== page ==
Update: Tuesday, 11:45a.m.

She's awake, but her road to recovery is far from over.

Elon University cross country runner Molly Offstein, who was struck by a car while jogging March 6, is now "minimally conscious" after months of being in a vegetative state, her mother, Laura Byrnes, wrote in a Facebook post Monday.

A photo posted Sunday shows Offstein awake and holding a red running baton while giving a "thumbs up" sign in her hospital bed, which Byrnes called, "a good moment."

Offstein had spent several weeks at the Shepherd Center in Atlanta battling her traumatic brain injury (TBI) before being transported in May to the Kennedy Krieger Institute in Maryland, her home state. There, Evan Offstein — her father — said the proximity has made things a little easier for them. As for her progress, he said she will have to continue a number of different regimens. Her eyes are open more and her sleep pattens are more stable, the post said. She's also able to respond to commands, but Evan Offtein said she lacks consistency. He said some of the treatments are "unique or innovative" and that the staff  "seems eager here to engage in such experimental treatments."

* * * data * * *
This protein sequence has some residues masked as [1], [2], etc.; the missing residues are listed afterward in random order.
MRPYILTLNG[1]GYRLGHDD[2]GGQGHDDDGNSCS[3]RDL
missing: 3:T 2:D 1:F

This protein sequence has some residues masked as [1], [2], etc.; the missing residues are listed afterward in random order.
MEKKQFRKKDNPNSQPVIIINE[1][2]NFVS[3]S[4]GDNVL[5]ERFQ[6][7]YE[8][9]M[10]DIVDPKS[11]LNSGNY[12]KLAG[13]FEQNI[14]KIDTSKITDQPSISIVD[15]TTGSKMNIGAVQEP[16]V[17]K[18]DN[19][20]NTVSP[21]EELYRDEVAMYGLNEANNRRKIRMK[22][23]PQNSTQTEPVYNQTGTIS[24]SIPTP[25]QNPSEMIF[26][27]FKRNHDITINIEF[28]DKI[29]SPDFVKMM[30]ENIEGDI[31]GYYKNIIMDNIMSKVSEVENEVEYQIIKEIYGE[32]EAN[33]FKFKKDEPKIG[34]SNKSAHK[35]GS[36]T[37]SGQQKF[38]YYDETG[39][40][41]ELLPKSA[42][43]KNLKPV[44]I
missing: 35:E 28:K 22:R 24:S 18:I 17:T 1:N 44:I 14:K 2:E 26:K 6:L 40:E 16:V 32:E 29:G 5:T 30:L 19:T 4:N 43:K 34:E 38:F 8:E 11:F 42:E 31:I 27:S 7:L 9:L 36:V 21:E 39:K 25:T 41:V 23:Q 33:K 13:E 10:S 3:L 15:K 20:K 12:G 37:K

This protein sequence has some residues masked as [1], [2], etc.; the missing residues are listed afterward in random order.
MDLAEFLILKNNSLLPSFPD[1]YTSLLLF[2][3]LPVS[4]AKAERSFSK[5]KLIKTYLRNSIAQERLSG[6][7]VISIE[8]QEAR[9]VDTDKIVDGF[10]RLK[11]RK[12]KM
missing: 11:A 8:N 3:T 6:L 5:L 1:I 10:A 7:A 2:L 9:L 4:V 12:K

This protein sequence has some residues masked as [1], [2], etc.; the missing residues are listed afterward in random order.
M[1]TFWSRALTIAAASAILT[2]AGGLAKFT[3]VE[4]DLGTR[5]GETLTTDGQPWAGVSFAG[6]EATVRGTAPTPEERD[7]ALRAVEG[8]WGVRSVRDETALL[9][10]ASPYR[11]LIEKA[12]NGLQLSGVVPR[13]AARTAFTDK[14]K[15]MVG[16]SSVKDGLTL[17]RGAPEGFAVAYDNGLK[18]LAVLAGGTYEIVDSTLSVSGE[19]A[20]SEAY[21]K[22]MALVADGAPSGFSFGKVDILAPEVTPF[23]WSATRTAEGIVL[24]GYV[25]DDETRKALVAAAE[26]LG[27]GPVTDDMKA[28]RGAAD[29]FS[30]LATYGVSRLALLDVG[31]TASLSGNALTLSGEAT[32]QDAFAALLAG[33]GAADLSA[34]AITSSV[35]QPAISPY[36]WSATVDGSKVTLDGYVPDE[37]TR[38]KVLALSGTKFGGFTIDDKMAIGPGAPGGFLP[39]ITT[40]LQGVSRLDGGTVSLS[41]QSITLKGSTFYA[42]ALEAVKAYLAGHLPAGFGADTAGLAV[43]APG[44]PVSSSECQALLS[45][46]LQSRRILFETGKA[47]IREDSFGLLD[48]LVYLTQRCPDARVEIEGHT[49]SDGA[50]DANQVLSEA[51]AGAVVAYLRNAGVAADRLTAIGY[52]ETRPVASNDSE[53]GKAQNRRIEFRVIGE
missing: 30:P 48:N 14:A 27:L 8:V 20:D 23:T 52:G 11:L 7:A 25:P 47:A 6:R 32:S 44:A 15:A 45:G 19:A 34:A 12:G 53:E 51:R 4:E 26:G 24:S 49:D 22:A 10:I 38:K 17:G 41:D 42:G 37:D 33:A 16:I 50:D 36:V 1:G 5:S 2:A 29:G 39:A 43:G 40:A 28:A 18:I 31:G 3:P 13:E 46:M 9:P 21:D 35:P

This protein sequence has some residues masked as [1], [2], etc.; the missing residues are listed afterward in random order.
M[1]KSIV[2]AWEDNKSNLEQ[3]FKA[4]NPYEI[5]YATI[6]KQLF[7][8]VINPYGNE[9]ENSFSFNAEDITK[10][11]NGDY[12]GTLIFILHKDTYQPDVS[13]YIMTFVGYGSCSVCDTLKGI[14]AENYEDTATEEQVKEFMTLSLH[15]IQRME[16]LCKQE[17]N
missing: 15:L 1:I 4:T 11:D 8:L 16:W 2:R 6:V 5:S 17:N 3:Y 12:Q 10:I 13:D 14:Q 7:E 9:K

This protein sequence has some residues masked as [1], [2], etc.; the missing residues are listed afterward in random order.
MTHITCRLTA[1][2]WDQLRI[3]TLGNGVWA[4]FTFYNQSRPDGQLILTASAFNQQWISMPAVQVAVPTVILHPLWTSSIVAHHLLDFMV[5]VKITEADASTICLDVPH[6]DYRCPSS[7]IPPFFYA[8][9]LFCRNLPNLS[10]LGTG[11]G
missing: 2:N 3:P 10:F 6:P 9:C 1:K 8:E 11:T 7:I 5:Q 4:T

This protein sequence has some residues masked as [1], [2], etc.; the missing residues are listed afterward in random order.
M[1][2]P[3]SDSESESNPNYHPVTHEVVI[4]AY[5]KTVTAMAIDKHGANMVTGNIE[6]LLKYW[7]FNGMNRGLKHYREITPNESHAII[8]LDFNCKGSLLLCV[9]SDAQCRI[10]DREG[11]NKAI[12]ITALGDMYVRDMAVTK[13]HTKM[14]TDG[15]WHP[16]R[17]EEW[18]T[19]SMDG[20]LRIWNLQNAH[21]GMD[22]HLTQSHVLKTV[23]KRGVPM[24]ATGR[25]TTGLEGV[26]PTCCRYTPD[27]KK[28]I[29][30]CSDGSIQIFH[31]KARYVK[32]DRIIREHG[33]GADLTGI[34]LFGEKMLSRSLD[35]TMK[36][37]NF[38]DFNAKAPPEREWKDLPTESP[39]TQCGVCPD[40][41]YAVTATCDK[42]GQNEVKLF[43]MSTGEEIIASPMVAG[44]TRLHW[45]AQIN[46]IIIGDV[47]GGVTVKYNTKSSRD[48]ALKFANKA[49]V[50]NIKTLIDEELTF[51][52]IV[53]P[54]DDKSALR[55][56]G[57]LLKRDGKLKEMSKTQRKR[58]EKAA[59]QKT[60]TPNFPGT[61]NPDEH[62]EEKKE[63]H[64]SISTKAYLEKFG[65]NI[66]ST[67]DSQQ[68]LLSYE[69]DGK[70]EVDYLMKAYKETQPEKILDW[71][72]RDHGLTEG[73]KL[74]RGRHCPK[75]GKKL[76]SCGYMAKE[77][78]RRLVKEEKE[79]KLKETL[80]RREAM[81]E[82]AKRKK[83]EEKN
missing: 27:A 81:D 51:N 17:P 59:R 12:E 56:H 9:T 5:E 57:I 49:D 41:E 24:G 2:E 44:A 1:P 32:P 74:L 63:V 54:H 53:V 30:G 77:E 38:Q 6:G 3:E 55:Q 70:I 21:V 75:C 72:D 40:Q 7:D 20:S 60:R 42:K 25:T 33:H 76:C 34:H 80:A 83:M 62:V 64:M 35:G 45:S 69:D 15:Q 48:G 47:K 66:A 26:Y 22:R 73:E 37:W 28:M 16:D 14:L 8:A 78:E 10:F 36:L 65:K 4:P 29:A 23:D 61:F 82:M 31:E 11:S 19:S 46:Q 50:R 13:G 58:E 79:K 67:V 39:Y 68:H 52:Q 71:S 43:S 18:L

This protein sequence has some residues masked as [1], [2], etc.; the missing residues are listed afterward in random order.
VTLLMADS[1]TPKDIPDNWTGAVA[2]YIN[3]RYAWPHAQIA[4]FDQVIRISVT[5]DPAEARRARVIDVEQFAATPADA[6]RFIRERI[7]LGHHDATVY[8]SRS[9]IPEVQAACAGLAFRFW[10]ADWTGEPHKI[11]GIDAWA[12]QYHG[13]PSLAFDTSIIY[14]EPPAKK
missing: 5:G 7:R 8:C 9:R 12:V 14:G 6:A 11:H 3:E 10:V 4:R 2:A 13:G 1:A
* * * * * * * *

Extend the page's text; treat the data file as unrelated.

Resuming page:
"They are definitely throwing the kitchen sink at her in terms of therapies — physical, occupational, and speech," Evan Offstein wrote in a Facebook post. "In addition, they have some unique therapies such as intensive pet therapy and music therapy."

Offstein was struck by a car at 7:30 a.m. March 6 while crossing  University Drive at O'Kelly Avenue. According to Town of Elon Police, the driver had a green light and was traveling below the speed limit. No charges have been pressed.

Since then, the Elon community has showered support in numerous ways. More than 100 people attended a vigil for Offstein Mach 9 and Elon's Track and Field Team hosted a "Lap for Molly" at its Phoenix Invitational April 15. A GoFundMe page has raised more than $51,000 to help with medical expenses. 

Evan Offstein said that while this new update is uplifting, there is still a challenging path ahead.

"The road ahead is uncertain and, as mentioned below, the amount of ambiguity attached to TBIs creates a level of cruelty that, at times, it tough to endure," Evan Offstein wrote. "With the passing of time, though, more variables will start to fall in place and the longer term/future prognosis will shake out. Until then, we, quite literally, take it hour-by-hour."


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